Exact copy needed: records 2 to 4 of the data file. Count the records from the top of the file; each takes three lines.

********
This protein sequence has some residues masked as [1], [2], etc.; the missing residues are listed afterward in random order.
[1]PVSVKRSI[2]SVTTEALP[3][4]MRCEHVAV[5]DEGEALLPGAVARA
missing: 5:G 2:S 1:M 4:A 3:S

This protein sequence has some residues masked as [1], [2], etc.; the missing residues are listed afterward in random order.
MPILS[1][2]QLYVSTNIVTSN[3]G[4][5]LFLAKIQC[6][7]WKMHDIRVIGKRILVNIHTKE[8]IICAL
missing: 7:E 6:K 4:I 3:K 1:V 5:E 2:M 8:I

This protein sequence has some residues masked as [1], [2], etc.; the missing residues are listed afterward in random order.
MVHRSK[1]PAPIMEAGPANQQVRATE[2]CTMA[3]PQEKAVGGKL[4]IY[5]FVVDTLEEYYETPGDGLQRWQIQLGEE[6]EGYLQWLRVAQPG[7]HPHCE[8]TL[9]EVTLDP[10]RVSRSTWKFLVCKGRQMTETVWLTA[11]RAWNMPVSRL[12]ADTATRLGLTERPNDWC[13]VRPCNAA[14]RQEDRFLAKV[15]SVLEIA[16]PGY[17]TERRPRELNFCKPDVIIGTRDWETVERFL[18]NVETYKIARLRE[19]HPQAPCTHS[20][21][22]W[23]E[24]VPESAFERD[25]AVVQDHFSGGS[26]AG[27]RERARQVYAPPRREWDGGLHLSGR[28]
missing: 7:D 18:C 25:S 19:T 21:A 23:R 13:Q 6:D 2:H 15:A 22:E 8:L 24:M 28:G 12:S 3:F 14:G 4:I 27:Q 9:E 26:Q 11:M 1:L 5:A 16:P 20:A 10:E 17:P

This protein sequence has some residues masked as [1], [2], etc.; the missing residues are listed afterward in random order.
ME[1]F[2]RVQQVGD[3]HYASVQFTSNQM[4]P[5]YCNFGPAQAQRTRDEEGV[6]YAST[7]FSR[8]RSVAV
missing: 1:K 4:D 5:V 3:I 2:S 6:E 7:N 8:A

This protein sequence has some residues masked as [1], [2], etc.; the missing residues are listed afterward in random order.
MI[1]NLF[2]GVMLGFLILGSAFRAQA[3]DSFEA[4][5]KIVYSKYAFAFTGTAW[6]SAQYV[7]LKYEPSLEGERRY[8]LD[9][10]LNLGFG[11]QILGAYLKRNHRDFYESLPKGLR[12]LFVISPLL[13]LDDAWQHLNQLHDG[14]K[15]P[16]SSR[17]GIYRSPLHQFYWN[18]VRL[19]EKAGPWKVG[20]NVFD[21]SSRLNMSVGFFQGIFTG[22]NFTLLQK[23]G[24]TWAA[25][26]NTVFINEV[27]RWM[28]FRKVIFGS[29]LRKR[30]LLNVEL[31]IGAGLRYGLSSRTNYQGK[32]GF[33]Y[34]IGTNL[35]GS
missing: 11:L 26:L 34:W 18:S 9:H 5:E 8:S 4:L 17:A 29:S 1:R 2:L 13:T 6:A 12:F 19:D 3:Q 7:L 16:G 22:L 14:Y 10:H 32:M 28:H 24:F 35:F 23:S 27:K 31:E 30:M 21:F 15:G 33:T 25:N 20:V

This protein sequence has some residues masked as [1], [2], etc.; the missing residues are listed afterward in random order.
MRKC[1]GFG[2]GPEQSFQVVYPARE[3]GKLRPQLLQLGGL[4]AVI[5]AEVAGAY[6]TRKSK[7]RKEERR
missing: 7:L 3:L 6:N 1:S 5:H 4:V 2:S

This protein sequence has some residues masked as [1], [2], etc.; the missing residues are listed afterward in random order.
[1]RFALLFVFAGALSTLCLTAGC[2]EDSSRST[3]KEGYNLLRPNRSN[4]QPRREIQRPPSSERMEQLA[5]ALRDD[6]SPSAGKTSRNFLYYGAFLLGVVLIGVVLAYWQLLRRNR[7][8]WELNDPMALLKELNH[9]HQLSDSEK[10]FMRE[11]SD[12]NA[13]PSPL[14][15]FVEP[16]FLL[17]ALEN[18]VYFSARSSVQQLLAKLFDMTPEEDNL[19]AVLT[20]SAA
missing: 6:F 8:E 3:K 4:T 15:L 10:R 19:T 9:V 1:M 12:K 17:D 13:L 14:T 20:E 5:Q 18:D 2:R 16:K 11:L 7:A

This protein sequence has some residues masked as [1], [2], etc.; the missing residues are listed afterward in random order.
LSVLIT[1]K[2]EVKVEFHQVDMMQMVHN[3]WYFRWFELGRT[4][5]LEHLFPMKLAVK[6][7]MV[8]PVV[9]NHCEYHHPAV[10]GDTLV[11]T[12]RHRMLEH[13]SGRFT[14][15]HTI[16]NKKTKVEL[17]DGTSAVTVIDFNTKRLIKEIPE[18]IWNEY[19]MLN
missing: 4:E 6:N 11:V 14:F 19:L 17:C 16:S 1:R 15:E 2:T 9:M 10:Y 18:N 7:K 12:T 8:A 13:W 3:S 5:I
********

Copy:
This protein sequence has some residues masked as [1], [2], etc.; the missing residues are listed afterward in random order.
MPILS[1][2]QLYVSTNIVTSN[3]G[4][5]LFLAKIQC[6][7]WKMHDIRVIGKRILVNIHTKE[8]IICAL
missing: 7:E 6:K 4:I 3:K 1:V 5:E 2:M 8:I

This protein sequence has some residues masked as [1], [2], etc.; the missing residues are listed afterward in random order.
MVHRSK[1]PAPIMEAGPANQQVRATE[2]CTMA[3]PQEKAVGGKL[4]IY[5]FVVDTLEEYYETPGDGLQRWQIQLGEE[6]EGYLQWLRVAQPG[7]HPHCE[8]TL[9]EVTLDP[10]RVSRSTWKFLVCKGRQMTETVWLTA[11]RAWNMPVSRL[12]ADTATRLGLTERPNDWC[13]VRPCNAA[14]RQEDRFLAKV[15]SVLEIA[16]PGY[17]TERRPRELNFCKPDVIIGTRDWETVERFL[18]NVETYKIARLRE[19]HPQAPCTHS[20][21][22]W[23]E[24]VPESAFERD[25]AVVQDHFSGGS[26]AG[27]RERARQVYAPPRREWDGGLHLSGR[28]
missing: 7:D 18:C 25:S 19:T 21:A 23:R 13:Q 6:D 2:H 15:A 22:E 8:L 24:M 28:G 12:S 3:F 14:G 4:I 27:Q 9:E 26:Q 11:M 1:L 5:A 16:P 20:A 10:E 17:P

This protein sequence has some residues masked as [1], [2], etc.; the missing residues are listed afterward in random order.
ME[1]F[2]RVQQVGD[3]HYASVQFTSNQM[4]P[5]YCNFGPAQAQRTRDEEGV[6]YAST[7]FSR[8]RSVAV
missing: 1:K 4:D 5:V 3:I 2:S 6:E 7:N 8:A